But in either case, the Asian American persona only seems to come into focus at moments of friction, and if a hate crime can’t be called a hate crime, the friction itself loses substance.

Some, such as the columnist Bret Stephens, have outright dismissed the racial animus behind Atlanta, despite it coming at the end of a gun barrel.


There's another wrinkle. As elderly Asian Americans were beaten and spit on and Asian American schoolchildren were bullied and belittled, the Academy Awards committee announced several Oscar nominations, including best picture, for the indie film Minari, a quiet and moving story about a Korean American family trying to make it in America. Let me be clear, I’m not making a case for representational politics, which is its own thorny media game. 

You may find it ironic, or perhaps self-hating to know that I was disappointed by the attention placed on this film. It’s a wonderful piece of art, but I couldn't help but feel skeptical of the official accolades, which often come from a misplaced sense of authenticity, that Asian Americans can only come alive when portrayed as striving newcomers. My daughter, who found little connection to the story, calls such preoccupations (not the film) “white gaze trauma porn.”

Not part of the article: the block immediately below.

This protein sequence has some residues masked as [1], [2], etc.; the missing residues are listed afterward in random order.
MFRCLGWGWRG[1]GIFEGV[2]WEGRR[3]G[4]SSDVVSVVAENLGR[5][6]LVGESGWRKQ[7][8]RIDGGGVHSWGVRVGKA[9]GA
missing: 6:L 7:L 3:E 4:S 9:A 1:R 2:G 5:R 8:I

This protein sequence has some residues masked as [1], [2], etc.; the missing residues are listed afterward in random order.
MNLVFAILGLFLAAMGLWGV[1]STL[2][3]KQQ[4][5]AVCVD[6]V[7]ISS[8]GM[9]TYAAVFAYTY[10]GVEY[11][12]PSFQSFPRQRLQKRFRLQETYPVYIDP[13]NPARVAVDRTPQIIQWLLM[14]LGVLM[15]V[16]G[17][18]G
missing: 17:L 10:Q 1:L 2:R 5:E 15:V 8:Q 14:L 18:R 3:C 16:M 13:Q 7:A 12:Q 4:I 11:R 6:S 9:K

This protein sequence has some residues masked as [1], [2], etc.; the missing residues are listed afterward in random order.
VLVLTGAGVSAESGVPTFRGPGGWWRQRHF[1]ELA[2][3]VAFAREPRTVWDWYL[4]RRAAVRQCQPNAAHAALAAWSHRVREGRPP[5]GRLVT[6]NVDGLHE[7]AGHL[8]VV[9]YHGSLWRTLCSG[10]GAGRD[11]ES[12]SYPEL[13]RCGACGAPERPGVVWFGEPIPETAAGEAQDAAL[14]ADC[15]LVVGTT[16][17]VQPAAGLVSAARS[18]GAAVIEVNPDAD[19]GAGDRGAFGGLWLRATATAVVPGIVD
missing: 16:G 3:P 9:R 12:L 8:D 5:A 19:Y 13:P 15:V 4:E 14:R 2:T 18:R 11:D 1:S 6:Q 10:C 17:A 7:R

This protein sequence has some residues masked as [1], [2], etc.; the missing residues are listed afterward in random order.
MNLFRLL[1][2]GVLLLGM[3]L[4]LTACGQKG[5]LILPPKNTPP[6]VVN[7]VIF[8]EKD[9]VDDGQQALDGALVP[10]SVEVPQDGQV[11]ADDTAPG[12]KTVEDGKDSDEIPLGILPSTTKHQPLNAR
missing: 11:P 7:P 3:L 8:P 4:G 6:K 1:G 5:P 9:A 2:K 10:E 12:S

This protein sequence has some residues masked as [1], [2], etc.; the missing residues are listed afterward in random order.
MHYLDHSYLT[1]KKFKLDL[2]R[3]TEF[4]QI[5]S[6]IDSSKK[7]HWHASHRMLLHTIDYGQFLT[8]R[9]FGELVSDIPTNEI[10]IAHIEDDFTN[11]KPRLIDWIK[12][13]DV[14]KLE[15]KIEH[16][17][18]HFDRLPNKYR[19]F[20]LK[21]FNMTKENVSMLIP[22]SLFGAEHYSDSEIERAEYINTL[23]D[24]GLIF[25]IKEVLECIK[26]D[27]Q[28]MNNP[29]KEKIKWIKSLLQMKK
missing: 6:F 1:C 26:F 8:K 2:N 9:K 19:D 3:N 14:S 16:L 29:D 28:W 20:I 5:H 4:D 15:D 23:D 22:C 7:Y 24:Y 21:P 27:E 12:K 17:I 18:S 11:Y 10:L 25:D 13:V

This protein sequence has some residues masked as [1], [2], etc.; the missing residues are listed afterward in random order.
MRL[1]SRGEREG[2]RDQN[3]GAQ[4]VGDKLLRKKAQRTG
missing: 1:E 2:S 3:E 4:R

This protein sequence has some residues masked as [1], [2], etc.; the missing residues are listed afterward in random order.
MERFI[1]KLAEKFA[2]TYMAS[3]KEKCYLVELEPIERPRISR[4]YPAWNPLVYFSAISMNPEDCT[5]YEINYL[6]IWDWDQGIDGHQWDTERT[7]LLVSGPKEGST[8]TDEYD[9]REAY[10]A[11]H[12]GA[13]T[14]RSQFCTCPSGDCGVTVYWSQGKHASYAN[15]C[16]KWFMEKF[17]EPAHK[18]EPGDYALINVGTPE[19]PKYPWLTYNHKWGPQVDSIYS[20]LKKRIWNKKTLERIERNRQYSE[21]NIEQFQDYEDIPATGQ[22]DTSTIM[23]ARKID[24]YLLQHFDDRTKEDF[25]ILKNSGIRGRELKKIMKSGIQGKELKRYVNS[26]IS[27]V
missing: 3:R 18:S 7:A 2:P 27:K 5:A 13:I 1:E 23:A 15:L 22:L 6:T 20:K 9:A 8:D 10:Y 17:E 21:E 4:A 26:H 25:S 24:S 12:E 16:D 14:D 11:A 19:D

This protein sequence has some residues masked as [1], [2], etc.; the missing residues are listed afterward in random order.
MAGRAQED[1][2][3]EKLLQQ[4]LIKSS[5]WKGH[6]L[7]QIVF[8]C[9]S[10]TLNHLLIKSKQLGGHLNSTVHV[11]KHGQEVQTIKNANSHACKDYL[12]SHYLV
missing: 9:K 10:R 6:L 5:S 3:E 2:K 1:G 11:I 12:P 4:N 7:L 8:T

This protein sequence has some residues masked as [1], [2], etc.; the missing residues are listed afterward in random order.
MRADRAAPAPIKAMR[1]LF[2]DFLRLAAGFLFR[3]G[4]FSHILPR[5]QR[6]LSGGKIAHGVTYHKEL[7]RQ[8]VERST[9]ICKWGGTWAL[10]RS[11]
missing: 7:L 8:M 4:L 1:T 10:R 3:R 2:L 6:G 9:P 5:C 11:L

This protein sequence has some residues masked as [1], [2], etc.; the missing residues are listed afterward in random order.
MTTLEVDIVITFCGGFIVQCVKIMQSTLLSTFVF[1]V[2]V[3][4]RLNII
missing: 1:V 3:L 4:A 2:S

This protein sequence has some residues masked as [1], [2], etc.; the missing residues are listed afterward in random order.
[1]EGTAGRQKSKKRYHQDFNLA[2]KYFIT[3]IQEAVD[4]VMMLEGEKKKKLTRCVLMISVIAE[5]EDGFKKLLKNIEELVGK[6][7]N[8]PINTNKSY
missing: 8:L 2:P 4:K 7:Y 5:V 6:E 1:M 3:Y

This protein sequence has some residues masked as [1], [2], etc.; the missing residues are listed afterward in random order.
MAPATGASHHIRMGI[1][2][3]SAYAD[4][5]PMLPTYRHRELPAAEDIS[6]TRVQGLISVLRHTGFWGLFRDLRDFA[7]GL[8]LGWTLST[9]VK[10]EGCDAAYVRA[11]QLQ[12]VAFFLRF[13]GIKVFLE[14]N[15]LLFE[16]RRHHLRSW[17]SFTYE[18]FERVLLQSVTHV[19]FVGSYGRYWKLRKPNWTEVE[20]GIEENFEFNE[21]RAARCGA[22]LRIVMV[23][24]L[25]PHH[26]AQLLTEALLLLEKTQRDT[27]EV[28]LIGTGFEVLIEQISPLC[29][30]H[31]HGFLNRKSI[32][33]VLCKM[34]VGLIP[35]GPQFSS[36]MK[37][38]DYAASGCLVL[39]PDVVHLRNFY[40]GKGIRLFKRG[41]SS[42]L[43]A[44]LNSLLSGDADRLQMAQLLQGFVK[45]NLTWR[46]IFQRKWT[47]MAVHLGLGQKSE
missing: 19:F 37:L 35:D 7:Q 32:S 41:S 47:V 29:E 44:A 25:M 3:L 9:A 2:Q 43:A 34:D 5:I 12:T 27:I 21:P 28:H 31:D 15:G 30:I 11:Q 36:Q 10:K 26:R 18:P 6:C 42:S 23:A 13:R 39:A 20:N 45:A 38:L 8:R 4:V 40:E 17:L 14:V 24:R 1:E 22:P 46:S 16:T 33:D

How can a nation at one moment pour hate on a group while in the next acknowledge their lives through the country’s highest cultural honor? (You know we all still live for the movies.) Not too long ago, the white-hot success of Crazy Rich Asians, the rise (and fall) of NBA player Jeremy Lin, and the scores of Asian American comics landing Netflix specials seemed to signal a pop culture moment, a critical flashpoint for a group that’s usually invisible.